Monday, December 10, 1973

CBGB Club opened.

CBGB’s was a famous club that opened on 315 Bowery in Manhattan’s East Village in 1973. The site had previously been home to a biker bar and, before that, a dive bar. As far back as the 19th century, the site was a former saloon on the first floor of the Palace Lodging House.

Hilly Kristal founded the club, giving it the full name of CBGB & OMFUG, which stood for “Country, Bluegrass, Blues, and other Music for uplifting Gourmandizers.” The intent was to showcase music from all kinds of genres, but it became the landing place for the American punk and new wave scene. The club is credited with launching the careers of the Ramones, Blondie, Talking Heads, Television, and Patti Smith.

A storefront next to the club became a record shop and café known as the CBGB Record Canteen. It was replaced in the late ‘80s with a second performance space and art gallery.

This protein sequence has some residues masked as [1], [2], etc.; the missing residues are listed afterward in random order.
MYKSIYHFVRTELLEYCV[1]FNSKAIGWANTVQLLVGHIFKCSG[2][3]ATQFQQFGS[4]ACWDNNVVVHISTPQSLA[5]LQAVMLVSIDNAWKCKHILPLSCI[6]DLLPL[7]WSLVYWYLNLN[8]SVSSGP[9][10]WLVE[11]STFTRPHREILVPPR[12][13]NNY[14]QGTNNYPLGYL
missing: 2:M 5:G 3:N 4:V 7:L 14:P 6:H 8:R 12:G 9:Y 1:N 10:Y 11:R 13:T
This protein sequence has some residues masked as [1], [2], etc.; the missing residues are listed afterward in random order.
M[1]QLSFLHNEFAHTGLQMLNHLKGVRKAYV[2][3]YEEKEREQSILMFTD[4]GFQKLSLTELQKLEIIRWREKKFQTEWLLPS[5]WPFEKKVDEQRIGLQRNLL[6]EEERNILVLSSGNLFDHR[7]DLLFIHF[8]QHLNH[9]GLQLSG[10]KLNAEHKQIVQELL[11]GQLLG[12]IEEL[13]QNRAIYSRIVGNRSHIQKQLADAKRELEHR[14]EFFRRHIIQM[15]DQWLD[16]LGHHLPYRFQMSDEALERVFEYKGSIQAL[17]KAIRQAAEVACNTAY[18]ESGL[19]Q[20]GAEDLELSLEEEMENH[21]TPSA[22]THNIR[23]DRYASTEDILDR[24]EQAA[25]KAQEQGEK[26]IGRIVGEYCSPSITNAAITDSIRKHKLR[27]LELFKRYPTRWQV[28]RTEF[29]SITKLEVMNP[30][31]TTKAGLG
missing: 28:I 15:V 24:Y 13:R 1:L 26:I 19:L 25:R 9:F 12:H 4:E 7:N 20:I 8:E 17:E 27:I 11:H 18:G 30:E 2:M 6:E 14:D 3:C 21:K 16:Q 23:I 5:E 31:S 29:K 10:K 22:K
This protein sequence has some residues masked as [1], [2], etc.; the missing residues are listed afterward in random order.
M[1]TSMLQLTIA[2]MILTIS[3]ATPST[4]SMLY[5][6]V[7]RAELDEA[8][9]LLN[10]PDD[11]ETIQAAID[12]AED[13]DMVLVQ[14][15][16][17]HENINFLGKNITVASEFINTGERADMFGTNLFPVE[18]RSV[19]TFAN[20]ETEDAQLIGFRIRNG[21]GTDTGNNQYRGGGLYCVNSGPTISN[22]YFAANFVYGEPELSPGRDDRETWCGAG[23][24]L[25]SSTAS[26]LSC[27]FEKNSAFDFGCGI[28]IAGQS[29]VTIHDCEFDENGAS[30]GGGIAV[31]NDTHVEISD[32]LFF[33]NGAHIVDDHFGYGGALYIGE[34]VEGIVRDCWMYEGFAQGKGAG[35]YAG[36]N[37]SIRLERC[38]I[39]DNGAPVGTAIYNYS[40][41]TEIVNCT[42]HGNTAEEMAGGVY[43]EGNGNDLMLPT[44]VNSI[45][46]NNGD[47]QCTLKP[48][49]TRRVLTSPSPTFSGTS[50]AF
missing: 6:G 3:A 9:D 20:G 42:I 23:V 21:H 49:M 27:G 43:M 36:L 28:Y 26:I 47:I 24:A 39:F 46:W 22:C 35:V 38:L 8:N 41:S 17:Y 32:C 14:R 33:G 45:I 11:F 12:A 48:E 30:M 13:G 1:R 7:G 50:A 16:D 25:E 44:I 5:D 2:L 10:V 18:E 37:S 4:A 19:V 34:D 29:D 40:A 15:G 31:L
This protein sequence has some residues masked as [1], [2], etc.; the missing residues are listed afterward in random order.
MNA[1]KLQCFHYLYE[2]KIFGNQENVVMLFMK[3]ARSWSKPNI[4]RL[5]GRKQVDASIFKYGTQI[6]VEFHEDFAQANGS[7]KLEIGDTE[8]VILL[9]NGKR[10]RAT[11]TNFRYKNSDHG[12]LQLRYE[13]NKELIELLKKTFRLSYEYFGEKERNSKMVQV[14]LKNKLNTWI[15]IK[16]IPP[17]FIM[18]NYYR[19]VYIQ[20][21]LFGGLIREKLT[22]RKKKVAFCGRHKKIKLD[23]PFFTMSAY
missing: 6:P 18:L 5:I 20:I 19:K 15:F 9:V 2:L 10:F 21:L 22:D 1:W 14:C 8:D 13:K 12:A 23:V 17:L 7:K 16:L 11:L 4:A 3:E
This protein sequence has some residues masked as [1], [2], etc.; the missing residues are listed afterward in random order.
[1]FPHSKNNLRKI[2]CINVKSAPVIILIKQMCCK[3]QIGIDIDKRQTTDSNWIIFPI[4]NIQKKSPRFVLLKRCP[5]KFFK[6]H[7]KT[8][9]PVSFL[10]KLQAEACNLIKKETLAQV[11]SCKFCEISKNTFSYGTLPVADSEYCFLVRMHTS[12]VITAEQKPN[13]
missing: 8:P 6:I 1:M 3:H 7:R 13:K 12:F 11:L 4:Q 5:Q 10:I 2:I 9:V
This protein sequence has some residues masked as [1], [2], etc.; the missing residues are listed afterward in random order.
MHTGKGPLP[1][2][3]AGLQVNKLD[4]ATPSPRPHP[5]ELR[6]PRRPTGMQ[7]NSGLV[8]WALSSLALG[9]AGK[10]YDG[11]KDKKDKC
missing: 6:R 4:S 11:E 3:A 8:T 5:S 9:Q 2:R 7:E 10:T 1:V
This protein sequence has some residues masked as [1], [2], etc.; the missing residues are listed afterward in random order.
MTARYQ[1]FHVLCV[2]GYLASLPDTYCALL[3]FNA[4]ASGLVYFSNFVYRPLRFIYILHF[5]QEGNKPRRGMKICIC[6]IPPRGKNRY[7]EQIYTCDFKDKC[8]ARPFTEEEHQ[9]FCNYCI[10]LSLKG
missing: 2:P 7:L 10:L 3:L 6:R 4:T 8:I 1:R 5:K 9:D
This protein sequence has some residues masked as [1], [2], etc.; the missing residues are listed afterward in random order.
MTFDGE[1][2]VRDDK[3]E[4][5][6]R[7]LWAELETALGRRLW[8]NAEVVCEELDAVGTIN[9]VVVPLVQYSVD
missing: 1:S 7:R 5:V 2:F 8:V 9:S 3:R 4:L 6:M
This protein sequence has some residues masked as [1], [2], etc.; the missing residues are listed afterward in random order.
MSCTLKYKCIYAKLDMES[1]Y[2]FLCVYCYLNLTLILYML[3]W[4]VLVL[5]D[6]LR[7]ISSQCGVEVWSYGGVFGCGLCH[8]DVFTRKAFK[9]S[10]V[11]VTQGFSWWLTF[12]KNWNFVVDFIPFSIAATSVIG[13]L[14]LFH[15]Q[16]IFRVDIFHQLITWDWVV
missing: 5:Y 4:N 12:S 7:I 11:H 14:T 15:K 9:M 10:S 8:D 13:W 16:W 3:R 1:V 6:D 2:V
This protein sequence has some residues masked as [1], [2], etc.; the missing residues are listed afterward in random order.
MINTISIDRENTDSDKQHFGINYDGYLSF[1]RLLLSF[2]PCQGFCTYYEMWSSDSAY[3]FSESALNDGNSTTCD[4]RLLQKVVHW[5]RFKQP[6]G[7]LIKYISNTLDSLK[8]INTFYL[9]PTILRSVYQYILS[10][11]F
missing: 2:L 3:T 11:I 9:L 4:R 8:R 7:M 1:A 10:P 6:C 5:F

The club closed after a final concert from Patti Smith on October 15, 2006. A retail store opened at the CBGB venue, operating there until the close of the month and then moving to 19-23 St. Mark’s Place on November 1. It stayed open until the summer of 2008. CBGB Radio was started in 2010 on the iheartradio platform and, two years later, the CBGB festival was launched. The latter was the largest music festival in New York City, producing free concerts in Times Square and Central Park and premiering rock movies in Manhattan theaters.

In 2013, the former home of the CBGB club was added to the National Register of Historic Places as part of the Bowery Historic District. That same year, the movie CBGB was released starring Alan Rickman as Kristal.

Resources and Related Links:

First posted 12/6/2023.

No comments:

Post a Comment